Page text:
Imposing Sustainability Disclosure on Investors

Does It Lead to Portfolio Decarbonisation?

March 15, 2024Published by European Corporate Governance Institute

EU funds lowered their carbon emissions following the mandatory sustainability reporting brought in by the Sustainable Finance Disclosure Regulation (SFDR), finds this paper for the European Corporate Governance Institute.

The results show a pattern of significantly lower portfolio emissions following SFDR implementation compared with control funds – at 13.7% for scope 1 emissions and 6.6% for scopes 1, 2 and 3 combined.

The control group are funds held to the purely voluntary sustainability reporting standards of the UN’s Principles for Responsible Investing (PRI). The paper’s findings are consistent with previous literature which suggests that voluntary disclosure requirements, unlike mandatory ones, do not necessarily encourage emissions reductions.

Observable emissions reductions are partly attributable to real-world decarbonisation of portfolio assets, which may have been induced by investor pressure, say authors Jiyuan Dai, Gaizka Ormazabal, Fernando Penalva and Robert Raney.

The results were also found to be driven by sales of high-emitting firms and purchases of lower emitting ones by investors seeking to adjust their fund’s emissions profiles. It is uncertain from this research whether such changes led to the decarbonisation of assets leaving the funds.

Notably, the authors find evidence of above average reductions in scope 3 emissions within the subset of firms that remained in the fund portfolio over the whole sample period.

The SFDR introduced the first wide-ranging sustainability disclosure mandate imposed on investment funds. As per the SFDR, funds self-categorise as Article 8 (ESG-related) or Article 9 (those with sustainability objectives), with specific reporting requirements for each group.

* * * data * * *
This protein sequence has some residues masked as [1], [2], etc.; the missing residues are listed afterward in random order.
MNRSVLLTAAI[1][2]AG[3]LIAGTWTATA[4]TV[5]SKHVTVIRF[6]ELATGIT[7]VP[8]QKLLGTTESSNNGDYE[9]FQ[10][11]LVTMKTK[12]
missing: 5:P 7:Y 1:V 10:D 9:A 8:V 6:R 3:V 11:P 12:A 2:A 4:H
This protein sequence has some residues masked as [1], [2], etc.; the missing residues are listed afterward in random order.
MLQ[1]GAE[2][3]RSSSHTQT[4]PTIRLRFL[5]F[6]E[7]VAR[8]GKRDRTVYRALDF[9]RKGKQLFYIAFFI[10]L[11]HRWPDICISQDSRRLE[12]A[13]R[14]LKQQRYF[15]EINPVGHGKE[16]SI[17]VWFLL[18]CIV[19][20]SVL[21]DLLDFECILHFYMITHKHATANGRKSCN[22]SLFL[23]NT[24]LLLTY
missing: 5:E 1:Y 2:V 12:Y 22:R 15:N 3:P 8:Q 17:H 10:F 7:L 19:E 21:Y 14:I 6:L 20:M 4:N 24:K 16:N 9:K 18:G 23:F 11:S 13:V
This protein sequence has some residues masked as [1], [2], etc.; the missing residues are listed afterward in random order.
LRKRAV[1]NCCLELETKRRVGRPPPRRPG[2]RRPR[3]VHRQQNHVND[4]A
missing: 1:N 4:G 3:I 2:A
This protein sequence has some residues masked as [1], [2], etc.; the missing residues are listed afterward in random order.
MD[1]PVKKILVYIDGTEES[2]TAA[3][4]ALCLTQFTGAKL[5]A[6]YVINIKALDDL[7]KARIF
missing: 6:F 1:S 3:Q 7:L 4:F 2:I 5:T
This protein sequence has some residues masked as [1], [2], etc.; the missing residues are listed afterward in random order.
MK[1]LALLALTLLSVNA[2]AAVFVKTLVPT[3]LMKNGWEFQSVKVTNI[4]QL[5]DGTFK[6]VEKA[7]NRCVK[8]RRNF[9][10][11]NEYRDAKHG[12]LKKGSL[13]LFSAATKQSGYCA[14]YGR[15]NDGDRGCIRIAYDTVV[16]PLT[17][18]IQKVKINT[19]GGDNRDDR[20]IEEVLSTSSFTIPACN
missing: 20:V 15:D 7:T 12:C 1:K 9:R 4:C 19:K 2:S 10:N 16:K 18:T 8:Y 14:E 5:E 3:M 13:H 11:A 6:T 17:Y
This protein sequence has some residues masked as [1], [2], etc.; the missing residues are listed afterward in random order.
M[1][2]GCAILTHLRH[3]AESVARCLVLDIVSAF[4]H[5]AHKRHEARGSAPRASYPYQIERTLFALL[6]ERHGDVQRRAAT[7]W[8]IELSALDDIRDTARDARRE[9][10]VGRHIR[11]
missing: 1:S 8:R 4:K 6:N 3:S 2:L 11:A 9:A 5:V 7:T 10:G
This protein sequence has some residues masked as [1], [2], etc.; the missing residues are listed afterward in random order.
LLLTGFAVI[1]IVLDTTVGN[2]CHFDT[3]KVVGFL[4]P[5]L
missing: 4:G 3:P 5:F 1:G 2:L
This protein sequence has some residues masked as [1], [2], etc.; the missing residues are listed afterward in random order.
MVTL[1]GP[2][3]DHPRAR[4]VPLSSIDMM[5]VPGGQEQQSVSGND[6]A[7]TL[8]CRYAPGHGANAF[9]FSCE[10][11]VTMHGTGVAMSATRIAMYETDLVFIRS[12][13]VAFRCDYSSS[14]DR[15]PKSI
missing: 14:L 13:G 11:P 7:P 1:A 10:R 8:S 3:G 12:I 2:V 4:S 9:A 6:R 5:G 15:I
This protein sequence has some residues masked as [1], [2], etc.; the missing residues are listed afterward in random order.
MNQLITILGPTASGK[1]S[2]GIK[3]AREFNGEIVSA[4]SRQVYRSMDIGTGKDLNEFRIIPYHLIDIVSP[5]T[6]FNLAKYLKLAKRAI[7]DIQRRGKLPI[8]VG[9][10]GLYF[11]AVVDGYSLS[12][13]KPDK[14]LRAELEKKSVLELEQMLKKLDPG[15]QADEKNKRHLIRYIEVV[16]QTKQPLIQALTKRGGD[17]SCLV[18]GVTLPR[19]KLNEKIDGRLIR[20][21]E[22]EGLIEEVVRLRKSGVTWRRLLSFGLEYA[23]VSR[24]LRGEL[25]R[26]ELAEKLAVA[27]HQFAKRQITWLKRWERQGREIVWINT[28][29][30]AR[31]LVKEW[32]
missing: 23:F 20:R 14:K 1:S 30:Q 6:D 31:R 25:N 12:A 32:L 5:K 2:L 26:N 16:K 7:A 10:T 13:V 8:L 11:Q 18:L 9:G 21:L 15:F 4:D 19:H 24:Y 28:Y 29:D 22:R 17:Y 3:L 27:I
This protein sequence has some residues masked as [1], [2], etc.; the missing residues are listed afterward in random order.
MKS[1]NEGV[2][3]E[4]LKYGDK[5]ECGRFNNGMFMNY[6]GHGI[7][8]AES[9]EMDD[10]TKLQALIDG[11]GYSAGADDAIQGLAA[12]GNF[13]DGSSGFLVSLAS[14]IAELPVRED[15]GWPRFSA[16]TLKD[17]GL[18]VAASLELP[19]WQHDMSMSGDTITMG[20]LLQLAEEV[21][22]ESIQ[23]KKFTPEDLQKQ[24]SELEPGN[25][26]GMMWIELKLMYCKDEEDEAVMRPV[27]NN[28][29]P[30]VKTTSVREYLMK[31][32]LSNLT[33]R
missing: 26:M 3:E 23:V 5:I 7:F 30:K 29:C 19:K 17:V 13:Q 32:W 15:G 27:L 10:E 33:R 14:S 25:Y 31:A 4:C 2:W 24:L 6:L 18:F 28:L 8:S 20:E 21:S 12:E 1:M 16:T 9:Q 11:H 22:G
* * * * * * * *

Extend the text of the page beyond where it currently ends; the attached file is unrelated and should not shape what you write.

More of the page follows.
The authors used the introduction of the SFDR as an exogenous shock to compare the weighted average carbon emissions of Article 8 and 9 SFDR funds with the PRI control group.

Using a wide sample of international investment funds across Europe, the US and the rest of the world, the authors show that emission reductions are “more pronounced for funds with higher levels of portfolio emissions prior to the SFDR”. Indeed, funds reduced their holdings in sample firms with the highest pre-SFDR emissions by an incremental 22% to 29%.

However, funds already exposed to mandatory disclosures before the SFDR had below average emissions reductions.

Two significant limitations of the study are that it exclusively focuses on active equity funds, and that it only considers carbon emissions at the expense of other sustainability criteria. The authors say their model can be extended to cover other sustainability features and areas of the financial sector in follow up research.

The authors recommend that future research should also look at possible unintended consequences of disclosure mandates, such as the outsourcing of emissions and other broader market-wide effects of reporting mandates along the supply chain.

This page was last updated March 21, 2024

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